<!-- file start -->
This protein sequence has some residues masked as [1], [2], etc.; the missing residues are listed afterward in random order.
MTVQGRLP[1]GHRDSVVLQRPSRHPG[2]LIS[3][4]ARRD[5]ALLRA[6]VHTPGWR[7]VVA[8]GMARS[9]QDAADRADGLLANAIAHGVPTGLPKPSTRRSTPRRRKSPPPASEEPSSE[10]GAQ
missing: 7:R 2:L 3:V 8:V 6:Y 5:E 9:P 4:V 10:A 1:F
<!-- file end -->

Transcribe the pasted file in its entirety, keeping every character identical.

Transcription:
This protein sequence has some residues masked as [1], [2], etc.; the missing residues are listed afterward in random order.
MTVQGRLP[1]GHRDSVVLQRPSRHPG[2]LIS[3][4]ARRD[5]ALLRA[6]VHTPGWR[7]VVA[8]GMARS[9]QDAADRADGLLANAIAHGVPTGLPKPSTRRSTPRRRKSPPPASEEPSSE[10]GAQ
missing: 7:R 2:L 3:V 8:V 6:Y 5:E 9:P 4:V 10:A 1:F